Repentance by Tim Morey
From the first book of Genesis until the final book of Revelation, God has always desired to have strong friendship and companionship with humanity. In the Garden of Eden God, had fellowship with man, but sin severed that link and created a gap between God and man.
Having paid the price for our sins Christ created a path to victory (Romans 5). What we could not do for ourselves Christ accomplished at the cross of Calvary. Truly, the cross became the foundation for the second covenant, Pentecost (Hebrews 8-10). It was no longer God living among His people, but now God living in His people! On the Day of Pentecost, when a Jerusalem crowd asked the disciples what they needed to do to be saved, the Apostle Peter instructed, repent, and be baptized every one of you in the name of Jesus Christ for the remission of sins, and ye shall receive the gift of the Holy Ghost” (Acts 2:38). As a disciple of Jesus, Peter confidently preached the message of salvation and truth that Jesus shared so frequently during His earthly ministry (Luke 24:46-49, Acts 2:37-39).
Repentance is necessary for the New Birth experience: without it, a person cannot and will not submit himself or herself to the Spirit of God. If they are unwilling to turn from their sins and confess them to God, they will refuse the Spirit prompting them to scriptural obedience. The wicked tongue that sincerely confesses sin is then loosed to speak in other tongues as the Spirit fills the person and gives them utterance (Acts 2:1-4, James 3).
Repentance is an important principle and absolutely critical to a person’s pursuit of salvation (Acts 17:30). Jesus preached repentance throughout his ministry and repeatedly spoke of its importance in a person’s life (Matthew 9:13, Mark 2:16-17, Luke 5:30-32). He said that without repentance, a person will perish (Luke 13:3). He spoke of how heaven rejoices when a sinner repents (Luke 15:7). The book of Romans tells us that only because of the goodness of God do we even have an opportunity to repent (Acts 11:16-18, Romans 2:3-4). When we repent and confess our sins to God, we have the promise that He will forgive us and cleanse our unrighteousness and that we can escape from the snare and captivity of the devil’s snare (2 Timothy 2:25-26).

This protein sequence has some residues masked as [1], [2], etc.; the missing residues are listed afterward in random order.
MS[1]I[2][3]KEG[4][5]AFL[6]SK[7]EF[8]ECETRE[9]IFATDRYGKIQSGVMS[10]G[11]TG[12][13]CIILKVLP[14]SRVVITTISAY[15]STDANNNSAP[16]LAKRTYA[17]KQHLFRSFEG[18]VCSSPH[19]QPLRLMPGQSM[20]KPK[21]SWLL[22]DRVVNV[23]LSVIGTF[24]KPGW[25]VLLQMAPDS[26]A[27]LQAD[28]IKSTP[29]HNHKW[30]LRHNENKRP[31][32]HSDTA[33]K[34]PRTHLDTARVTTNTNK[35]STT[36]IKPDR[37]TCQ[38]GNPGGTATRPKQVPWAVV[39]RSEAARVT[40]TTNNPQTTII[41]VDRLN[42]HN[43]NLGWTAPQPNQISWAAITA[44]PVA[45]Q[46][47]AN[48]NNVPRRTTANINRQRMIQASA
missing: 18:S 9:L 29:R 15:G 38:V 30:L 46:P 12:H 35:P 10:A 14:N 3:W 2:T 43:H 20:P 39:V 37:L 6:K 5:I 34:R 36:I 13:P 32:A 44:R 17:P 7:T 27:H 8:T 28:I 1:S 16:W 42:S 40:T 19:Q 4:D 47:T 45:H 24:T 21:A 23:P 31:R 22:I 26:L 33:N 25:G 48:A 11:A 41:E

Though several observations could be made about people in the prayerful stage of repentance, the scriptures warns that the outward sign of sorrowful tears are not always an accurate indicator that a person has found a place of repentance (Hebrews 12:15-17). Man is limited to what he can see on the outside, but God can look into the heart (1 Samuel 16:7). John the Baptist pointed out that people must bring forth fruits worthy of repentance (Luke 3:8).
So what is repentance one may ask? Quite simply, it is a total transformation and change of heart, mind and action. It is a changed heart that is sincerely remorseful for your sins: words, actions, thoughts, attitudes or anything that violates the word of God (2 Corinthians 7:9-10). It is a changed mind with a willingness to change every aspect of your life and a desire for a new, and Godly, outlook on life. It is changed actions, the actual physical change in how you conduct your life.
Changed actions should naturally follow a sincere change of heart and mind (Acts 3:19). King David spoke of repentance as confessing your sins unto the Lord (Psalms 32:5,38:17-18, Psalm 51:10-11). There is no person to whom you should confess, rather confess to God alone. Not to a priest or pastor, not to a father or mother, not to a neighbor or friend. Jesus alone can forgive sin and to Him alone we confess our sins (I John 1:7-9). No matter the sin, we can confidently approach God and receive mercy and forgiveness (Lamentations 3:22-23, Hebrews 4:15-16). The second portion of Proverbs 28:13 really sums repentance up well: “He that covereth his sins shall not prosper: but whoso confesseth and forsaketh them shall have mercy.” Repentance is about confessing sin, or verbal proclamation, and forsaking sin, (that’s where heart, mind and action come into play). It is a complete turnaround.
We know that the very opportunity to repent is a gift from God. We know that God is willing and able to forgive us of our sins. We know that because God willfully gave His life for our sins so that we could be forgiven and redeemed, we should be willing to place our lives in God’s hands through repentance. Perhaps during the repentance stage some people feel that their sins are so bad that God would be unable or unwilling to forgive them. Quite the contrary, when Christ went to Calvary He paid the price for all sins!
His forgiveness + our repentance = His redemption for our lives!
Tim Morey attends First Church of Athens, Alabama where he serves as Assistant to
the Pastor. Tim is originally from Appleton, Wisconsin and is a graduate of Jackson
College of Ministries.